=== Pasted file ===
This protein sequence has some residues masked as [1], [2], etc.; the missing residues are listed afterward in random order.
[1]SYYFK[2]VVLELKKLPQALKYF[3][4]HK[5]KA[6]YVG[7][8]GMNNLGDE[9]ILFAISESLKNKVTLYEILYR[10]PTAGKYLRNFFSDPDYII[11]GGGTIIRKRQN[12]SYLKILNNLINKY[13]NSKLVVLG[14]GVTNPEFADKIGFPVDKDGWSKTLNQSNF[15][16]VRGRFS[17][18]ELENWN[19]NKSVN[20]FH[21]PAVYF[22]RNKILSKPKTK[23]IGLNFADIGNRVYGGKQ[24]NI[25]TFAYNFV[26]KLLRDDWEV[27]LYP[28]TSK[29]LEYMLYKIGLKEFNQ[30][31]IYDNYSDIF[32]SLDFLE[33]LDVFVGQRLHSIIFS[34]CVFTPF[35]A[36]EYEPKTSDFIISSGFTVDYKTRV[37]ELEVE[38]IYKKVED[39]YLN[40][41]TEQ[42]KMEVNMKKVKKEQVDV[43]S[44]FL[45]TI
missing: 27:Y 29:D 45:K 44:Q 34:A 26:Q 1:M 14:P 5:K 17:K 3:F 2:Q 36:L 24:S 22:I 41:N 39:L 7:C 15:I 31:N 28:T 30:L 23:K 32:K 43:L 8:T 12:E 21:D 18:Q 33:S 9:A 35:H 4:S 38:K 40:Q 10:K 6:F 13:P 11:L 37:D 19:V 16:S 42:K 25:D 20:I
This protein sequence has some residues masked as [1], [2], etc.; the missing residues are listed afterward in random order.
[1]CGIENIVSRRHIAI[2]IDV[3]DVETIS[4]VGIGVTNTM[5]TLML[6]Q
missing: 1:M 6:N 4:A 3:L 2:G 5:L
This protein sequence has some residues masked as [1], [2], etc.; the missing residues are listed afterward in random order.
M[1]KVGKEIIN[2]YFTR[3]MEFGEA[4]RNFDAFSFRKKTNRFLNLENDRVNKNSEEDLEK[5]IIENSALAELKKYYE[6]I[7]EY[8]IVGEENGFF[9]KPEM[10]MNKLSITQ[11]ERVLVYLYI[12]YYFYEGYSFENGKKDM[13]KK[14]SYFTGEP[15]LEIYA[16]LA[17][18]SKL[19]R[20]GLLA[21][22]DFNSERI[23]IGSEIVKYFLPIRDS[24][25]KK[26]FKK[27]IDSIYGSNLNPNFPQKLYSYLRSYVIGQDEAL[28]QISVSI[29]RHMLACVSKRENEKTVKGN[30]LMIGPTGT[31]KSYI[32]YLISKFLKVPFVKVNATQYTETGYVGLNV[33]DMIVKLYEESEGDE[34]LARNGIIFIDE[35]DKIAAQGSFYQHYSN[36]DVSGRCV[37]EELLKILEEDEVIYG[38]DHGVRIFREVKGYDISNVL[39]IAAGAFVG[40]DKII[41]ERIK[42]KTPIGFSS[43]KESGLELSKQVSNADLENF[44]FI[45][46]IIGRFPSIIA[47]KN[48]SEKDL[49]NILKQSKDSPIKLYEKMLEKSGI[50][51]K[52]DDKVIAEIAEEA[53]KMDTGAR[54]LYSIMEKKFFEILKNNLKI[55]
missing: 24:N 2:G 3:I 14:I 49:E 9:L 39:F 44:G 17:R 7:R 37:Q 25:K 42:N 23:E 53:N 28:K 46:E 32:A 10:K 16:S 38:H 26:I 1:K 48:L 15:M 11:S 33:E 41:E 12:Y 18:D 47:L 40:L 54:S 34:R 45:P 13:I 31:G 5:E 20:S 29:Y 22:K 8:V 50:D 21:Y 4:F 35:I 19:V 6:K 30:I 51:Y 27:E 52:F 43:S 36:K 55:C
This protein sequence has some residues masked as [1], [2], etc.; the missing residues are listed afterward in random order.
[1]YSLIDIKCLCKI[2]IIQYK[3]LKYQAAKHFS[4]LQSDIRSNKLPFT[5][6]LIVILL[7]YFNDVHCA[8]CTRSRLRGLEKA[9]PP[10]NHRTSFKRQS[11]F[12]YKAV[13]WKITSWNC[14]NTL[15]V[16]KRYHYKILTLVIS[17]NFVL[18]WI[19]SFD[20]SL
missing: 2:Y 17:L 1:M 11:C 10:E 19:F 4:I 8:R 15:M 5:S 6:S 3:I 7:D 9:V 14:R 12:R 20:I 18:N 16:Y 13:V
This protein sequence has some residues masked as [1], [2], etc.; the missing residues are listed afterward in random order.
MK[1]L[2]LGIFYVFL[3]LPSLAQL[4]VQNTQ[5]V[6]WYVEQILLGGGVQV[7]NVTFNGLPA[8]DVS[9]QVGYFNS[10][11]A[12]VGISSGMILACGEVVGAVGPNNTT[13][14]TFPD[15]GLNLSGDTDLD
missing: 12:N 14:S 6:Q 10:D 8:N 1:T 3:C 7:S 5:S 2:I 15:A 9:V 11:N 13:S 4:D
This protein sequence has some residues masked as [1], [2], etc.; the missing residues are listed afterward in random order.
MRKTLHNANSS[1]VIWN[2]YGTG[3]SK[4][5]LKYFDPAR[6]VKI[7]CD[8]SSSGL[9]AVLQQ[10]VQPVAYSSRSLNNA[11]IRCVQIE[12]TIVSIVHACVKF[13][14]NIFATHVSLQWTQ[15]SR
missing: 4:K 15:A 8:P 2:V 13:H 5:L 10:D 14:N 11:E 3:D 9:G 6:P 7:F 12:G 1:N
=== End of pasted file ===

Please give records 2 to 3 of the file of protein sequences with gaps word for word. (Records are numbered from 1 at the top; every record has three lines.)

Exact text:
This protein sequence has some residues masked as [1], [2], etc.; the missing residues are listed afterward in random order.
[1]CGIENIVSRRHIAI[2]IDV[3]DVETIS[4]VGIGVTNTM[5]TLML[6]Q
missing: 1:M 6:N 4:A 3:L 2:G 5:L
This protein sequence has some residues masked as [1], [2], etc.; the missing residues are listed afterward in random order.
M[1]KVGKEIIN[2]YFTR[3]MEFGEA[4]RNFDAFSFRKKTNRFLNLENDRVNKNSEEDLEK[5]IIENSALAELKKYYE[6]I[7]EY[8]IVGEENGFF[9]KPEM[10]MNKLSITQ[11]ERVLVYLYI[12]YYFYEGYSFENGKKDM[13]KK[14]SYFTGEP[15]LEIYA[16]LA[17][18]SKL[19]R[20]GLLA[21][22]DFNSERI[23]IGSEIVKYFLPIRDS[24][25]KK[26]FKK[27]IDSIYGSNLNPNFPQKLYSYLRSYVIGQDEAL[28]QISVSI[29]RHMLACVSKRENEKTVKGN[30]LMIGPTGT[31]KSYI[32]YLISKFLKVPFVKVNATQYTETGYVGLNV[33]DMIVKLYEESEGDE[34]LARNGIIFIDE[35]DKIAAQGSFYQHYSN[36]DVSGRCV[37]EELLKILEEDEVIYG[38]DHGVRIFREVKGYDISNVL[39]IAAGAFVG[40]DKII[41]ERIK[42]KTPIGFSS[43]KESGLELSKQVSNADLENF[44]FI[45][46]IIGRFPSIIA[47]KN[48]SEKDL[49]NILKQSKDSPIKLYEKMLEKSGI[50][51]K[52]DDKVIAEIAEEA[53]KMDTGAR[54]LYSIMEKKFFEILKNNLKI[55]
missing: 24:N 2:G 3:I 14:I 49:E 9:L 39:F 44:G 17:R 7:R 37:Q 25:K 42:N 23:E 53:N 28:K 46:E 32:A 10:K 16:S 38:H 26:I 1:K 48:L 15:M 11:S 33:E 41:E 12:Y 18:D 47:L 40:L 54:S 34:R 45:P 13:I 31:G 5:E 20:S 29:Y 22:K 8:V 50:D 21:Y 4:F 35:I 19:V 6:K 30:I 51:Y 27:E 52:F 43:S 36:K 55:C